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By Mike Hudson

Memorial Day traditionally marks the beginning of the suicide season in Niagara Falls, but in recent years, the addition of the Seneca Niagara Casino has rather extended the period that a life-ending tumble over the mighty Cataract seems like a viable option for many hopeless souls here.

Just last week, authorities fished a pair of stiffs out of the Lower Niagara. Appropriately enough, each of the bodies had been spotted by fishermen out for a relaxing day on the water.

Each year, between 20 and 25 people decide to end it all at Niagara Falls, which is second only to San Francisco's fabulous Golden Gate Bridge as the nation's top suicide destination. Perhaps unsurprisingly, most of the dead are locals, though the out-of-towners seem to grab the lion's share of the publicity.

Local historian Paul Gromosiak once wrote that 2,780 known suicides occurred here between 1856 and 1995, having compiled his grisly list from newspaper accounts of witnesses seeing someone jump or of bodies recovered in the lower river. The actual number, he acknowledged at the time, is probably much higher, as many of the bodies are never recovered.

According to Gromosiak, the most popular day for someone to kill themselves at the falls is Monday, and the most popular time is 4 p.m. Traditionally, the gore starts picking up in April and increases as the weather gets warmer, culminating in a veritable orgy of death during the month of September.

An exhaustive study published in the American Journal of Public Health in 1991 showed that 59 percent of the jumpers are male and 41 percent female, which is highly unusual, in that female suicides account for just 24 percent of the nationwide total. Perhaps Oscar Wilde's famous quip about disappointed brides at Niagara Falls was truer than most people give it credit for.

The most suicidal women are 38 years of age, the study showed, while the men are most likely to be 39. Let's face it, nobody likes to celebrate their 40th birthday.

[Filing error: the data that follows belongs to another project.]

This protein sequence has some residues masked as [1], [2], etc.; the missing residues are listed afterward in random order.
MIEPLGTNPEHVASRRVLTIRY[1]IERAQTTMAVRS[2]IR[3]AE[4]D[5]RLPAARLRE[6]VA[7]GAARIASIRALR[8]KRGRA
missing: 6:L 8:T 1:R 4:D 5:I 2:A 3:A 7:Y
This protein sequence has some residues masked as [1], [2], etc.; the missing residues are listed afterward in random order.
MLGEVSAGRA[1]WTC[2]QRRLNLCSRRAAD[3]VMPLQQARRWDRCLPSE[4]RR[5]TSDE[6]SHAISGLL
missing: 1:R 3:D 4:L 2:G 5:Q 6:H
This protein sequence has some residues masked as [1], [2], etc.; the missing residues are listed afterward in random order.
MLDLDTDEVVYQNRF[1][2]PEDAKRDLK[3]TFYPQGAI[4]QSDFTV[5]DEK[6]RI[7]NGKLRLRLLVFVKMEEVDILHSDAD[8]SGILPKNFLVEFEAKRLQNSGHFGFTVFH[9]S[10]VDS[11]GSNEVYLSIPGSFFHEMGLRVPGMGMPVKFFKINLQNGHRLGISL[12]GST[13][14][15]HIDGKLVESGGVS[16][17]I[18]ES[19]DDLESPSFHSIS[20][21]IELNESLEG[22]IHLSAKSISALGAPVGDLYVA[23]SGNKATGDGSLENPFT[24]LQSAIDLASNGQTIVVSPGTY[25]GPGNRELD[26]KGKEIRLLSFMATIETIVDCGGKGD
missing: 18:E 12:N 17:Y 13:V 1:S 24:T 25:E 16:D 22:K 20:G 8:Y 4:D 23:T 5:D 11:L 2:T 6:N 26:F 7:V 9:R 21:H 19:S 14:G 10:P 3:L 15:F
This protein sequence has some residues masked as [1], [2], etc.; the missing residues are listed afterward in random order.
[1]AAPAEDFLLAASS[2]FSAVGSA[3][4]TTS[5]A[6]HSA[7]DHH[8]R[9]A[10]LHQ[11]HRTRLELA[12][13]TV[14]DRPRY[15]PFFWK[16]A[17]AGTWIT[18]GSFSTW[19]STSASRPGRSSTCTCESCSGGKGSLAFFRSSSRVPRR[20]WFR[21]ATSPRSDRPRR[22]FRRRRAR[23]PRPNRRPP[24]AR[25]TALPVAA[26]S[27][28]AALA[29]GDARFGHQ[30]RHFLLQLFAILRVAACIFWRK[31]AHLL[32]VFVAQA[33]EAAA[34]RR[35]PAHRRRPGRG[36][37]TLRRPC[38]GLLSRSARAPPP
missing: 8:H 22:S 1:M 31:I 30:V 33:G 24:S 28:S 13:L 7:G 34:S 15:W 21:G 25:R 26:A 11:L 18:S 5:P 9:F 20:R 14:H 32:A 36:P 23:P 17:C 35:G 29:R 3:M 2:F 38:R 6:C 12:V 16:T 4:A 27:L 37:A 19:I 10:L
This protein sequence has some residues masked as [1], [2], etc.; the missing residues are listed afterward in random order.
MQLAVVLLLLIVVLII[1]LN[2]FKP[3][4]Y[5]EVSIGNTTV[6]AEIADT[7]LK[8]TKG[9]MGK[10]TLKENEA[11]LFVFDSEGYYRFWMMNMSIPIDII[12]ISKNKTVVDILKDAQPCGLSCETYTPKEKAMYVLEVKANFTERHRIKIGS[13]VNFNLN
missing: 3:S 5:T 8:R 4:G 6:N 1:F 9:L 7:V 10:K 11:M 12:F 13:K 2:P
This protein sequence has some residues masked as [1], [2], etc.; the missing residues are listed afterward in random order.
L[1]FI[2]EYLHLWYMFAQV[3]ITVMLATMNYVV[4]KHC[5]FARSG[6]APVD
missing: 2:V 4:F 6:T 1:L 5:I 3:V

For years, the operators of the Maid of the Mist excursion boats enjoyed a lucrative sideline pulling bloated corpses out of the deep water directly below the falls, and that "Master Hero of Niagara," Red Hill Sr., launched a famous family dynasty performing similar work from the Canadian side of the river with his sons.

While most would-be suicides prefer the classic leap into the upper rapids near Prospect Point, others go with a spectacular 202-foot dive from the Rainbow Bridge. Other popular jumping-off points include various spots around Goat Island and Three Sisters Islands, the Whirlpool Bridge and the rapids at Devil's Hole. No one has ever survived a plunge over the American Falls, a fact noted by the famous mother-murderer and serial rapist Billy Shrubsall in the fake suicide note he left for authorities to find after he fled the United States to avoid imprisonment.

The Canadian Falls have proven to be marginally less fatal, in that 7-year-old Roger Woodward survived going over wearing a life preserver after a 1960 boating accident and, more recently, sad sack Kirk Jones stumbled over under mysterious circumstances in 2003.

At first, Jones said he did it as a stunt, later changing his story and alleging a botched suicide attempt when he discovered that fame and fortune were not to be his in the aftermath of his idiotic act.

The Redhead and I always get a kick out of showing visiting guests the emergency telephones scattered about in various locations close to the falls. For some reason, they never believe us when we tell them that the phones are linked directly to the county's Suicide Prevention Service.

With not a lot to do in the way of actual police work, the state park cops make it their business to stop people they see standing in the same place for long periods of time or walking about aimlessly, muttering to themselves or looking distraught. This actually describes quite a lot of the individuals who congregate near the spectacular natural wonder each day, and the cops are kept quite busy. On occasion, one of these people is genuinely contemplating his or her own death, and is taken into custody.

In all, around 20 potential jumpers are referred to the area's various loony bins each year, finding themselves suddenly in the hands of an entire bureaucracy that is paid to care about them. While this might constitute a fate worse than death for some, others can find it comforting.

The psychologists like to babble on about their own pet theories for people deciding to kill themselves here. They discuss the "mystique" of a falls suicide in terms of "committing one's body back to the force of nature," or the way in which the plunge somehow romanticizes their most desperate act.

Clearly, the shrinks haven't spent much time in the city of Niagara Falls. For local residents, living as they do in the shadow of the poisoned Love Canal, driving on streets so badly paved as to guarantee a snapped axle or at least a broken ball joint each year, laid off from their jobs and losing their unemployment checks at the casino, suicide can often seem like the best way out.

Niagara Falls Reporter www.niagarafallsreporter.com May 27 2008